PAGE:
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Thirst recruits phasic dopamine signaling through subfornical organ neurons

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journal contribution
posted on 2021-05-19, 14:44 authored by TM Hsu, P Bazzino, SJ Hurh, VR Konanur, Jamie Donahey RoitmanJamie Donahey Roitman, Mitchell RoitmanMitchell Roitman
Thirst is a highly potent drive that motivates organisms to seek out and consume balance-restoring stimuli. The detection of dehydration is well understood and involves signals of peripheral origin and the sampling of internal milieu by first order homeostatic neurons within the lamina terminalis—particularly glutamatergic neurons of the subfornical organ expressing CaMKIIa (SFO ). However, it remains unknown whether mesolimbic dopamine pathways that are critical for motivation and reinforcement integrate information from these “early” dehydration signals. We used in vivo fiber photometry in the ventral tegmental area and measured phasic dopamine responses to a water-predictive cue. Thirst, but not hunger, potentiated the phasic dopamine response to the water cue. In euvolemic rats, the dipsogenic hormone angiotensin II, but not the orexigenic hormone ghrelin, potentiated the dopamine response similarly to that observed in water-deprived rats. Chemogenetic manipulations of SFO revealed bidirectional control of phasic dopamine signaling during cued water reward. Taking advantage of within-subject designs, we found predictive relationships between changes in cue-evoked dopamine response and changes in behavioral responses—supporting a role for dopamine in motivation induced by homeostatic need. Collectively, we reveal a putative mechanism for the invigoration of goal-directed behavior: internal milieu communicates to first order, need state-selective circuits to potentiate the mesolimbic dopamine system’s response to cues predictive of restorative stimuli. CaMKIIa CaMKIIa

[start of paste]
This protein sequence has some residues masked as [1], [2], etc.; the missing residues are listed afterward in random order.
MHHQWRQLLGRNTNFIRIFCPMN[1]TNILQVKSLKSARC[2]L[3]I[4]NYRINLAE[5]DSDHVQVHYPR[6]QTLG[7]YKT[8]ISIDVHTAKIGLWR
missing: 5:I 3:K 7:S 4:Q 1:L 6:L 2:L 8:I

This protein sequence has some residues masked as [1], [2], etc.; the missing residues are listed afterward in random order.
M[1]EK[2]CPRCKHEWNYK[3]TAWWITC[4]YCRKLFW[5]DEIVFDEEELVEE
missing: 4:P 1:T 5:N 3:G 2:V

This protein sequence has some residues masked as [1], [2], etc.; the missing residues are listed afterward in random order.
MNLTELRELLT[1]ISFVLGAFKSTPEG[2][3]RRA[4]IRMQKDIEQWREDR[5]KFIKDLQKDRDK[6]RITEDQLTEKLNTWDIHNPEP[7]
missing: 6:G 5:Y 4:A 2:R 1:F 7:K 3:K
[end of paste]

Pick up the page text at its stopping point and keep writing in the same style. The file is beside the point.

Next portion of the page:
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Hsu, T. M., Bazzino, P., Hurh, S. J., Konanur, V. R., Roitman, J. D.Roitman, M. F. (2020). Thirst recruits phasic dopamine signaling through subfornical organ neurons. Proceedings of the National Academy of Sciences of the United States of America, 117(48), 30744-30754. https://doi.org/10.1073/pnas.2009233117


Proceedings of the National Academy of Sciences